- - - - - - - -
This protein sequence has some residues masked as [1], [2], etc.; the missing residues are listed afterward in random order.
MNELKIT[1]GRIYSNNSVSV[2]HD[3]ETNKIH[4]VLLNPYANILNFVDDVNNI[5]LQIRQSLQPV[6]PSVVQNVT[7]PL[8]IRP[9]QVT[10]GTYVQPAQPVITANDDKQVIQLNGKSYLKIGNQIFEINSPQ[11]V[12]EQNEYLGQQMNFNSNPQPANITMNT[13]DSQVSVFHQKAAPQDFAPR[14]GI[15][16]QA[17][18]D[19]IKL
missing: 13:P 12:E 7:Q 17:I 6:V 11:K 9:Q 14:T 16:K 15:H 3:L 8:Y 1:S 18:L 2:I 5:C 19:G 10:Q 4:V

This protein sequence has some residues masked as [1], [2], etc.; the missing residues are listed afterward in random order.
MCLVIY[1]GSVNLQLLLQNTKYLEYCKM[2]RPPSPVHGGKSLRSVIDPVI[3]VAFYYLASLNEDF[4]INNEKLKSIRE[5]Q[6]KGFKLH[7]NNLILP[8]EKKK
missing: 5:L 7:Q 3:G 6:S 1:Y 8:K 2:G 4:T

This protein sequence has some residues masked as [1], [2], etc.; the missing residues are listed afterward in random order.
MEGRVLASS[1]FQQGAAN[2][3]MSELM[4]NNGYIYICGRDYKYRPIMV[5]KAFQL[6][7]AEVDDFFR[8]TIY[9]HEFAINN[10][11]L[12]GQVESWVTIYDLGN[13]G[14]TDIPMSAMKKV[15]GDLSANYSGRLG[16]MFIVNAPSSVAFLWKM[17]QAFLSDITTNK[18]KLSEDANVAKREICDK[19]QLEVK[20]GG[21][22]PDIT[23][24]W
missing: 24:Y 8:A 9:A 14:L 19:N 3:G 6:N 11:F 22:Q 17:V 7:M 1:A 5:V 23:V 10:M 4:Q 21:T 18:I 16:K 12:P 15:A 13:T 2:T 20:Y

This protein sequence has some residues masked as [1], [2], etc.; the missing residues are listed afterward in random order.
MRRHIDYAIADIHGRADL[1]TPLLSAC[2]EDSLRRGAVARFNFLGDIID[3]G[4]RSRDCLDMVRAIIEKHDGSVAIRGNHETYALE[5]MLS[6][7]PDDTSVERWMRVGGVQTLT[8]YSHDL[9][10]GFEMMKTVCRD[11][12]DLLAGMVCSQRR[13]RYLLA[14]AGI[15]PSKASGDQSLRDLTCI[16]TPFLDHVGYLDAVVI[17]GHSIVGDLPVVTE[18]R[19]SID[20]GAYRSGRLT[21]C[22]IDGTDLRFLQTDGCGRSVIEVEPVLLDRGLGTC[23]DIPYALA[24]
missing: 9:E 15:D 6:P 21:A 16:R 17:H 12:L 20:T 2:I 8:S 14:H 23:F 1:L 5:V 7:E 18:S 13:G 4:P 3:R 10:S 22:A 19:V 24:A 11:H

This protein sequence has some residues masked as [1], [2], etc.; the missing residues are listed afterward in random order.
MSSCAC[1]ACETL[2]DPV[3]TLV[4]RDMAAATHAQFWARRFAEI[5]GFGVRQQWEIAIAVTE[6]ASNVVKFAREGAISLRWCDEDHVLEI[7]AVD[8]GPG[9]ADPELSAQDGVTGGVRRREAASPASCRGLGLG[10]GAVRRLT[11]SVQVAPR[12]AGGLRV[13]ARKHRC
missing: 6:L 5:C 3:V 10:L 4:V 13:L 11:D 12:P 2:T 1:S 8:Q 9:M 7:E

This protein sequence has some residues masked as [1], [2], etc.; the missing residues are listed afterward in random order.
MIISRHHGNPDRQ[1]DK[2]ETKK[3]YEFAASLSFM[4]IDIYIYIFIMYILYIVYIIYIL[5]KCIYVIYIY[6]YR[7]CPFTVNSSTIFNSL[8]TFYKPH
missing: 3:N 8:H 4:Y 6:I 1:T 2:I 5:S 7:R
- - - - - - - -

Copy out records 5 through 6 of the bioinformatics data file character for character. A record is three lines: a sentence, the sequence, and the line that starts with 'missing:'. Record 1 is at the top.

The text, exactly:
This protein sequence has some residues masked as [1], [2], etc.; the missing residues are listed afterward in random order.
MSSCAC[1]ACETL[2]DPV[3]TLV[4]RDMAAATHAQFWARRFAEI[5]GFGVRQQWEIAIAVTE[6]ASNVVKFAREGAISLRWCDEDHVLEI[7]AVD[8]GPG[9]ADPELSAQDGVTGGVRRREAASPASCRGLGLG[10]GAVRRLT[11]SVQVAPR[12]AGGLRV[13]ARKHRC
missing: 6:L 5:C 3:V 10:L 4:V 13:L 11:D 12:P 2:T 1:S 8:Q 9:M 7:E

This protein sequence has some residues masked as [1], [2], etc.; the missing residues are listed afterward in random order.
MIISRHHGNPDRQ[1]DK[2]ETKK[3]YEFAASLSFM[4]IDIYIYIFIMYILYIVYIIYIL[5]KCIYVIYIY[6]YR[7]CPFTVNSSTIFNSL[8]TFYKPH
missing: 3:N 8:H 4:Y 6:I 1:T 2:I 5:S 7:R